Director called out for perceived‘unfair approach’ at regional district meeting

Director accused another of playing favourites at last week’s Strathcona Regional District meeting in Campbell River

Area D Director Brenda Leigh accused Campbell River Director Andy Adams of playing favourites at last week’s Strathcona Regional District meeting.

Adams put forward a motion that the board approve the Tidemark Theatre’s request for $10,000 which ran contrary to how the regional district typically approves funding requests from community groups.

“I don’t know where Director Adams thinks the money’s going to come from but if it’s not coming from grant-in-aid that would be most unusual,” Leigh said. “I think this is a very unfair approach because it’s only taking one single applicant and favouring them over 30 others who also need money. It’s not giving discretion to the directors at all.”

Each of the four electoral area directors annually accept applications from community groups for grants-in-aid and successful applications are approved by the board. In previous years the Tidemark has received a grant-in-aid from the electoral program but this year the Tidemark Society asked the regional district for more consistent funding.

Kim Emsley-Leik, managing director of the Tidemark, asked the regional district in January to consider establishing a regional arts and culture function that could annually fund the Tidemark and other art programs.

But during a recent strategic planning session, directors recommended that such a function not be considered a work priority for 2015.

Tom Yates, the regional district’s corporate services manager, said that recommendation was confirmed when the board chose “not to include funding in the current year budget for this initiative.”

That left Cortes Director Noba Anderson wondering what Adams was trying to do.

“This $10,000 would still only afford them one-time (funding) but wouldn’t allow them that future financial planning that Director Adams you’re hoping for,” Anderson said to Adams. “It strikes me that there are a lot of other organizations that are equally deserving. I’m wondering if you could provide some insight to the board as to why you would suggest this organization over others for financial priority?”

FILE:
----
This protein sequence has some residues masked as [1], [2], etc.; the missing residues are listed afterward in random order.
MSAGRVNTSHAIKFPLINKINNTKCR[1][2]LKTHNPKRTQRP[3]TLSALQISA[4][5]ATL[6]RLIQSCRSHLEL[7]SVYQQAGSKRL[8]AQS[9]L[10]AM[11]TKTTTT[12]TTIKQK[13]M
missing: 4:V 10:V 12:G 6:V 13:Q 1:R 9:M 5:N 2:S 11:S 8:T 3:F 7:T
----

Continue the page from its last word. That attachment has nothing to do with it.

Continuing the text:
Adams responded that he was trying to create a dialogue.

“I’ll be quite candid with this,” Adams said. “I had no hope of this succeeding but it was more to get a discussion on the table. The current model of discretionary grants-in-aid does not support the art and culture societies to have a sustainable funding model.”

But Leigh said she thought it only fair that the Tidemark go through the same process as every other group that comes to the Strathcona Regional District looking for money.

“It’s an issue of fairness, the issue of having one aspect of our society being awarded a lump sum of money over others,” Leigh said. “I think it’s only fair to let everybody go through the grant-in-aid process and I review them (the applications) all in June and they’re brought to the board in July.”

Leigh told Emsley-Leik, who was sitting in the public gallery at the March 11 board meeting, that the Tidemark’s request for funding will be considered through her Area D grant-in-aid budget.

Adams motion to award the Tidemark with $10,000 was subsequently defeated by the board as directors Jim Abram (Quadra Island), Anderson, Leigh, John MacDonald (Sayward), Jude Schooner (Tahsis) and Gerald Whalley (Area A) were all opposed.